Alex Krawczyk “Le Olam” (LP) 

“I wanted you to know / If you choose to know, there is time for a change / It is written in your soul,” pleads Alex Krawczyk in the powerful “Remember,” one of my favorite songs from her new album Le Olam. Krawczyk’s lyrical protagonist is desperate to get through to someone, and instead of utilizing a fractured vocal to emphasize her emotion, she’s using a broken harmony as fragile as it is breathtaking when we’re least expecting it to be. “Remember” is a fine example of her creative reach, and moreover, the poetic strike she can issue with even the simplest of statements.

Krawczyk isn’t just crooning over barebones instrumentation in the same way that a lot of her contemporaries in the new singer/songwriter movement would, but instead giving us a smorgasbord of color in tracks like “Above Water,” the peaceful “As a River Does” and stunning “There Will Be Light.” Some might be quick to describe her instrumental componentry as frilly, but I would argue that there’s too much integration between the background and the lyrical content to ignore the substance formed in each one of these songs. It might be pretty in tone, but Le Olam is still quite the weighty affair.

I think it’s safe to say that Alex Krawczyk has as much disdain for synthetics in her music as I do in general, hence why there isn’t any sonic fluff to step over between the start and finish of “Full Moon Rising,” “Turning,” or “I Will Take You Home.” The mechanics of this record flow organically, and I like the way the tracklist comes together like a complete piece as opposed to chapters of the same book. It’s at times progressive, perhaps more than the mainstream will be able to handle, but Le Olam is anything but a predictable LP.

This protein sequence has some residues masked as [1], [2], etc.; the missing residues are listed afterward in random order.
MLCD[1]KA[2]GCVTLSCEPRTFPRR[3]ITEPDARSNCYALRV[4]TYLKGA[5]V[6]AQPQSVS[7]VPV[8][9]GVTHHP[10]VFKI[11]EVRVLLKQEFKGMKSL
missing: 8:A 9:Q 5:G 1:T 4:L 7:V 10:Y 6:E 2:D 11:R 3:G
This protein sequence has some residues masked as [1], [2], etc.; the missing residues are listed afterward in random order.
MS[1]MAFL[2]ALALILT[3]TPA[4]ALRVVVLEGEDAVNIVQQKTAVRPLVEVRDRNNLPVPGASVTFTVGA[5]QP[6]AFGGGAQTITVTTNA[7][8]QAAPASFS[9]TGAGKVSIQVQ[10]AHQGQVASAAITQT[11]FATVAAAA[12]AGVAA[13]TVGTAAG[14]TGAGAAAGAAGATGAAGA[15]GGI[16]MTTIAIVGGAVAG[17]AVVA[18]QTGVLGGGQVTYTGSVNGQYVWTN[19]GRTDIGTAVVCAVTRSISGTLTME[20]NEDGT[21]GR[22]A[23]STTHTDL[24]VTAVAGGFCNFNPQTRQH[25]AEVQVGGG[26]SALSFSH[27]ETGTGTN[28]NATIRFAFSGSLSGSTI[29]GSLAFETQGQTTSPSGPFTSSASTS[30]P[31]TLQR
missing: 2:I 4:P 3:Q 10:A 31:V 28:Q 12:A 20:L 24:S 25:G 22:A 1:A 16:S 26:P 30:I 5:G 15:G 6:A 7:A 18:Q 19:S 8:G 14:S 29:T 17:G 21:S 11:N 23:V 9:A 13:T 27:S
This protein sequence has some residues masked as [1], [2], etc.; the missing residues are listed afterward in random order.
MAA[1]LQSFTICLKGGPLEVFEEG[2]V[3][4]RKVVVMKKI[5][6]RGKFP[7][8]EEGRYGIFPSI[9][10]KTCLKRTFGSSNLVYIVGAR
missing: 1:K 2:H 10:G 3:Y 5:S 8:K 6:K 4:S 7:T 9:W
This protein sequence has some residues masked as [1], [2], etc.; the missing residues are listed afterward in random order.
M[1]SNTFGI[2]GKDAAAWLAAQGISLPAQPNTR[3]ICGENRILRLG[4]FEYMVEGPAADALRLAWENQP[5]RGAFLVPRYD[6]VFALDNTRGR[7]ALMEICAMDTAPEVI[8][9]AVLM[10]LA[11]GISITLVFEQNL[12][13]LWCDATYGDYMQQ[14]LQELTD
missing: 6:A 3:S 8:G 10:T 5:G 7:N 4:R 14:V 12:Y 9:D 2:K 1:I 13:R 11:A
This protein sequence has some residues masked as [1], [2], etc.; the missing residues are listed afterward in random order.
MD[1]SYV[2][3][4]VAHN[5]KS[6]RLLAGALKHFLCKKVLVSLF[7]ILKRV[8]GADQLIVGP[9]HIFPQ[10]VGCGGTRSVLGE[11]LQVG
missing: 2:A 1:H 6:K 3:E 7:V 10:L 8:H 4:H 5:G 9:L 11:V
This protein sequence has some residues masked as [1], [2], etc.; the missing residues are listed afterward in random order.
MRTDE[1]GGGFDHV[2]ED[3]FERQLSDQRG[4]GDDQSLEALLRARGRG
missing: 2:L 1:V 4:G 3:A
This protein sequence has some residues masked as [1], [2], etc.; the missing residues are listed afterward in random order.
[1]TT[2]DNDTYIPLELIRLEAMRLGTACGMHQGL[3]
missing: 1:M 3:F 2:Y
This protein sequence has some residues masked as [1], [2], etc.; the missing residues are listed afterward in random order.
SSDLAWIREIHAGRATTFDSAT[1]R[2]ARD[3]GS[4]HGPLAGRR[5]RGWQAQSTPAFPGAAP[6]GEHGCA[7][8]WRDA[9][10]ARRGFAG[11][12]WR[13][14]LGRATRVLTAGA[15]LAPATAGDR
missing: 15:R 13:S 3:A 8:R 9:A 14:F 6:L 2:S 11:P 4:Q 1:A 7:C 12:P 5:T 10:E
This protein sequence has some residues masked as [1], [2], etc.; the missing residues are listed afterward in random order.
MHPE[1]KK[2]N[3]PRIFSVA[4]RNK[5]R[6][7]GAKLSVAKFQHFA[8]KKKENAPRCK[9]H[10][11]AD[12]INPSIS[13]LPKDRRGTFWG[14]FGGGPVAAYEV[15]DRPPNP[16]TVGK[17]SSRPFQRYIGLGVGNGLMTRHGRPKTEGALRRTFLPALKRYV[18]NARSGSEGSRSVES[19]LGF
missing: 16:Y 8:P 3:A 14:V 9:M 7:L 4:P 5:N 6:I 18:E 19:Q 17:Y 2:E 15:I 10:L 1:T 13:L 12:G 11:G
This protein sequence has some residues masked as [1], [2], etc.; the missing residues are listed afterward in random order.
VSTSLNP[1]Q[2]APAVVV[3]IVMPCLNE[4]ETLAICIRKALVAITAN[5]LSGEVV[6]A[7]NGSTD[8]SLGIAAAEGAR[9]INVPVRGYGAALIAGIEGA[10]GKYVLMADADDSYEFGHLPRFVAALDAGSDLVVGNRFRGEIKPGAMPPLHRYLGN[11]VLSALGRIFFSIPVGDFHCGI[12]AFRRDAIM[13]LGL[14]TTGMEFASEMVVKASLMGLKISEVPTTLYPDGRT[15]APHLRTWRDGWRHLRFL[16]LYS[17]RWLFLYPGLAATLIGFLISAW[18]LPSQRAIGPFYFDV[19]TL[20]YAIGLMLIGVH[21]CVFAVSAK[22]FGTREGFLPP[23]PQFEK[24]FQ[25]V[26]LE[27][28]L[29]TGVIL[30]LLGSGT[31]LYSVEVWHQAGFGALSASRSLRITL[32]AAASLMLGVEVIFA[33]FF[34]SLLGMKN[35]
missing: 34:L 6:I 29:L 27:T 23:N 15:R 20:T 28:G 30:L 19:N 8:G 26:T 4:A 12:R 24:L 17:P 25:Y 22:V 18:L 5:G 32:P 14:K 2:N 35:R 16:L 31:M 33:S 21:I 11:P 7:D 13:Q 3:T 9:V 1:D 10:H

“Calling My Angels” and “Simple Man” are very different tracks, but their construction definitely connects their aesthetical value more than anything else does. Something in my gut tells me that Krawczyk has a lot more country in her sound than she’s even revealing to us here, particularly in the latter cover of Lynyrd Skynyrd’s southern rock classic, and if she were to let it loose it might make her appeal even greater to those who wouldn’t normally go for an artist out of the alternative scene. There’s no confusing her for the nuanced Nashville players of today, but the old-school sensibilities of country that she’s embracing in this record are fascinating to appreciate.

You don’t find too many rookie releases that are as complete and soulful as Alex Krawczyk’s Le Olam is, but then again, there really aren’t that many singer/songwriters who have the endless talent she does here. She throws the listener into a world of introspection without warning, but the shock of the cold depths she’s willing to escort us to isn’t as jarring as you might expect it would be. There’s more to understand about her hybrid artistry, and in this LP, she introduces us to a sound I want to hear a lot more of soon.

Mark Druery